In many cities across the nation, rail transportation solutions are part of an overall long-range transportation plan, usually implemented when density reaches a point to merit the highly expensive option. In fact, rail is usually a part of almost every major city’s transportation plan, usually designed to transport commuters to, from, and throughout the urban area to reduce vehicles on the road. But, for some reason San Antonio’s city leaders seem to have skipped that part of the transportation planning process and opted to push a solution that doesn’t seem to fit a need, other than to fill an agenda item.
This past week, Texas entered the federal court circus surrounding same-sex marriage, adding a case filed in the San Antonio District Court by two same-sex couples to the growing number of federal cases headed to the Supreme Court of the United States. While these cases are primarily focused on allowing same-sex couples to enjoy the civil act of marriage opposite-sex couples partake of today, it exposes a more subtle form of discrimination masked in compromise to religious institutions, the “religious exemption.” Looking more closely at that form of compromise, it is really hiding underlying animus towards a class of people through the hypocrisy of the selectiveness.
Most of the eyes of the world are going to be on Sochi, Russia for the next two weeks as they host the 2014 Winter Games. Everyone was hoping to see something similar to those images left with us from Vancouver, but the views so far have been far from the case. Those views should give you an indication that it takes skill and leadership to host major events, something San Antonio has learned over the past three decades thanks to San Antonio Sports.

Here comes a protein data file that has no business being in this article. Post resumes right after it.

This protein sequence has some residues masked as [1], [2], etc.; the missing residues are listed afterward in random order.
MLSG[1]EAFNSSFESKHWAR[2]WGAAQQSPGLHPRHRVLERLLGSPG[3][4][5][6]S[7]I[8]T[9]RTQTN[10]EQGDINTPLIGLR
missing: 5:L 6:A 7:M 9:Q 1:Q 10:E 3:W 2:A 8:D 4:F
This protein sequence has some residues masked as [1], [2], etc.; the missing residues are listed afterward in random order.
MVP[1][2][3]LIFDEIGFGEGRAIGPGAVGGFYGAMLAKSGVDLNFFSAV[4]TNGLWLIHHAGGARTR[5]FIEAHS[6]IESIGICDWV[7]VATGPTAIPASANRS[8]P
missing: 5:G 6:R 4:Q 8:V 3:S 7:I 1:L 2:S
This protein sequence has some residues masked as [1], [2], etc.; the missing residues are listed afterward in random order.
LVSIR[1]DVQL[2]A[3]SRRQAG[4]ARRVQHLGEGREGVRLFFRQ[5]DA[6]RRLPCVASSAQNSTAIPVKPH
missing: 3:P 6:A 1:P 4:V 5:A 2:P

Sochi 2014 will most likely be the most active Winter Games, in terms of social media. I’ve provided some key information for you to be able to keep up with Team USA at the Games, including their social media feeds. Heather Hernandez also has a page of information about the Games with other information, including facts about Sochi 2014. This page will contain information, as I find it such as the tweets of all the athletes in a feed, any other information such as scores, and links to information about the sports. Once again, it’s a way to explore one of the biggest worldwide events from a social media and interactive perspective. Read more…
This past year Atlantic Cities, a division of The Atlantic, created the “Ask A Mayor” series where editors interviewed mayors of various major cities around the nation on a variety of topics. They still have a few more videos to publish but I decided to collect what they have published so far so you can enjoy some of the insight. In Video 8, “What Have You Copied or Borrowed from Other Cities?”, You find some of the magic behind the Portland experience. I had the fortune of meeting Mayor Hales on my last visit to Portland. A very insightful mayor. Enjoy the series. Read more…
Last night, Pope Francis delivered a homily during the Christmas Midnight Mass to the crowds in St. Peter’s Basilica. In that homily he opens with the passage from Isaiah, saying “The people who walked in darkness have seen a great light.” Pope Francis delivered a message of hope, not only for those in the Basilica, not only for Italians, not only for Catholics, but for all the world. It’s becoming a habit of his, often shaking up the religious and secular community with his ideas of social justice, sometimes sending a message many were not expecting. But, on this Christmas I think many got what they expected from this servant-pope.
On Friday, US District Judge Robert Shelby ruled that Utah’s Amendment 3 banning same-sex marriage was unconstitutional, violating protections under the Fourteenth Amendment. In his ruling, he focused on several views of the subject, mostly focusing on decisions in Baker v. Nelson and Loving v. Virginia. While both have relevance, to some degree, Shelby drew from the Loving case to decide that the amendment passed by Utah voters by 66% violated the Fourteenth Amendment of the US Constitution. Later that night Utah filed an appeal with the Tenth Circuit, asking for an emergency motion for a temporary stay.